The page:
Also, I noticed a curiosity: I wrote the most complex parts of the mixed projects in Scala, but I mostly created bugs in the comparatively trivial Java code. The Scala code ended up almost bug free from the start, even with hours and hours of coding without actually running the code. Is it really harder to create bugs in Scala? I’d like to think so.

Ziggy Returns, Rewritten in Scala

For about three years already I’ve been working on and off on a server/bot that runs Interactive Fiction games on web forums, effectively turning the single-player text adventure games into cooperative. The beta version launched at Idle Thumbs more than a year ago, but unfortunately it had some problems that made it crash regularly, and I didn’t find the time to fix them.

We’ll, a couple of weeks ago I decided to take the time and rewrote the main server code in Scala. That took only about a week and a half, the bot is now live again and running Hitchhiker’s Guide to the Galaxy. There are still several Java libraries in use of course: Z-Machine from Zinc, Bulletin Board API and ECF, Velocity, HTTPClient etc. But the main server code is now written in Scala.

My main goal for this rewrite, besides switching to Scala, was to simplify the architecture (back to the roots, I guess): the previous architecture was becoming too enterprisey for such a small project. It had too many layers of abstraction, some multi-threading issues made the code hard to debug, and using an OSGi runtime proved to be not that useful in my context. I still think OSGi is great, but sometimes simplicity is even better :)

Thankfully, ECF still works outside of OSGi and only requires two libraries from Equinox. By dropping OSGi, I could simplify the build process (or at least move it to what I’m more comfortable with – Maven). On the server I’m simply launching a Scala object with a main method instead of an OSGi runtime and that is good enough for this project.

The management console application was dropped as well, but I’m exposing some MXBeans on the server so VisualVM or JConsole can be used for management. Web-based management is planned for the future.

Another simplification was dropping some layers of abstraction and removing code that was there only to support hypothetical future features (such as games on IRC and IM, many Interactive Fiction VM implementations etc.). I may be adding some of those layers back in the future, but for now the code should focus on making the core functionality (running a Z-machine game in a vBulletin or phpBB forum thread) as good as it can be.

Perhaps the most improvement that came from this rewrite was that Scala code tends to be about two times shorter than equivalent Java code, as I aslo experienced with my Scala port of Box2D, which I mentioned in a previous post.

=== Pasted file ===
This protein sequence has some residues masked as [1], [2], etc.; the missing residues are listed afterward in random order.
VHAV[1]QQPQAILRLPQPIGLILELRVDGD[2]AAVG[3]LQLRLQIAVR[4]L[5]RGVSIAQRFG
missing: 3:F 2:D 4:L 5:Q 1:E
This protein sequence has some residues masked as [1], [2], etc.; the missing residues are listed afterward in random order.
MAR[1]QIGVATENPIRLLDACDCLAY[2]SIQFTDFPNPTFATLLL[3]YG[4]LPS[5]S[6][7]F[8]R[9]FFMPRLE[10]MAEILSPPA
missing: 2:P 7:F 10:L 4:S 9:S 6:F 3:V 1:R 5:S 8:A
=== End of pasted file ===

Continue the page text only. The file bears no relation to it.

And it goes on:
But I would say that using Actors for communication between different threads has also gained me some simplicity and I was now better able to understand and fix some of the concurrency issues that used to make the server hang. However, I wasn’t able to move to a completely Actor-based communication model yet, as some of aspects of the messaging between the Z-machine and the forum bot still seemed easier done using other methods, such as blocking queues. Maybe I just don’t know enough about actors yet.

Overall, I’m happy with the result so far and since I find programming in Scala to be more enjoyable than Java, I think I will be more motivated to further develop Ziggy and keep it running smoothly from now on.

Modelling Game Entities Using Traits

For a while now I’ve thought that Scala would be a good language to write games in. Well, I’m putting those thoughts into practice: I resurrected a couple of old game ideas and am now working on a 2D game or two as hobby projects. I decided that it would be a good idea to try my hand on simpler games before I embark on a longer project (which will likely be a platformer), so the one I’m working on now is something of a mix between Breakout and Peggle.

As part of writing those games, I’m also designing a generic game entity system, which will be integrated with Slick2D (for graphics, sound, input and other stuff) and a Scala port of Box2D (for collision detection and physics) that I’m also working on. So far I am very pleased that I chose Scala for this project — the code is generally more concise than Java (requiring roughly 2 times less lines), but what I like most is that traits, pattern matching plus some other features make Scala a great language for building components.